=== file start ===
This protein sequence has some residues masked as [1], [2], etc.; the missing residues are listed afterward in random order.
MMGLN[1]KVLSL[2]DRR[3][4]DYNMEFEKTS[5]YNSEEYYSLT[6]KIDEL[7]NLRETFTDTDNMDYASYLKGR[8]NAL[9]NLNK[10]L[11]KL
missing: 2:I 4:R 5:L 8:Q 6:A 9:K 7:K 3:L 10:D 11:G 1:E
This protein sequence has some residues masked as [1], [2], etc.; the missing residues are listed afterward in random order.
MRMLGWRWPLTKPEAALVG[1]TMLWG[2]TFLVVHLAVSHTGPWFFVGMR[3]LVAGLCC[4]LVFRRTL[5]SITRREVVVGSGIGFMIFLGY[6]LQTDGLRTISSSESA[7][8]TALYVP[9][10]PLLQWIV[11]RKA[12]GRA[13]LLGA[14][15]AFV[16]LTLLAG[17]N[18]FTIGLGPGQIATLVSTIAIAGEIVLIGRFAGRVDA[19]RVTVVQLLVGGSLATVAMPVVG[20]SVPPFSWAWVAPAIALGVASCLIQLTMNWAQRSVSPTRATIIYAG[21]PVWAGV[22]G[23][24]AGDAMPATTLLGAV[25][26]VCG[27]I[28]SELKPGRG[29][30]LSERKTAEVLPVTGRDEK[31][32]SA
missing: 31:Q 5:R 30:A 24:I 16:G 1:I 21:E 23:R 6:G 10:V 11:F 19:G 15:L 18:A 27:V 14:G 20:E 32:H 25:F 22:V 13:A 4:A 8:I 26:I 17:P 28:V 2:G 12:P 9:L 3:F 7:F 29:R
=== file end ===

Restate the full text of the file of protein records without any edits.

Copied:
This protein sequence has some residues masked as [1], [2], etc.; the missing residues are listed afterward in random order.
MMGLN[1]KVLSL[2]DRR[3][4]DYNMEFEKTS[5]YNSEEYYSLT[6]KIDEL[7]NLRETFTDTDNMDYASYLKGR[8]NAL[9]NLNK[10]L[11]KL
missing: 2:I 4:R 5:L 8:Q 6:A 9:K 7:K 3:L 10:D 11:G 1:E
This protein sequence has some residues masked as [1], [2], etc.; the missing residues are listed afterward in random order.
MRMLGWRWPLTKPEAALVG[1]TMLWG[2]TFLVVHLAVSHTGPWFFVGMR[3]LVAGLCC[4]LVFRRTL[5]SITRREVVVGSGIGFMIFLGY[6]LQTDGLRTISSSESA[7][8]TALYVP[9][10]PLLQWIV[11]RKA[12]GRA[13]LLGA[14][15]AFV[16]LTLLAG[17]N[18]FTIGLGPGQIATLVSTIAIAGEIVLIGRFAGRVDA[19]RVTVVQLLVGGSLATVAMPVVG[20]SVPPFSWAWVAPAIALGVASCLIQLTMNWAQRSVSPTRATIIYAG[21]PVWAGV[22]G[23][24]AGDAMPATTLLGAV[25][26]VCG[27]I[28]SELKPGRG[29][30]LSERKTAEVLPVTGRDEK[31][32]SA
missing: 31:Q 5:R 30:A 24:I 16:G 1:I 21:E 23:R 6:G 10:V 11:F 19:G 15:L 18:A 27:V 14:G 20:E 32:H 25:F 22:V 13:A 4:A 8:I 26:I 17:P 28:V 2:G 12:P 9:L 3:F 7:F 29:R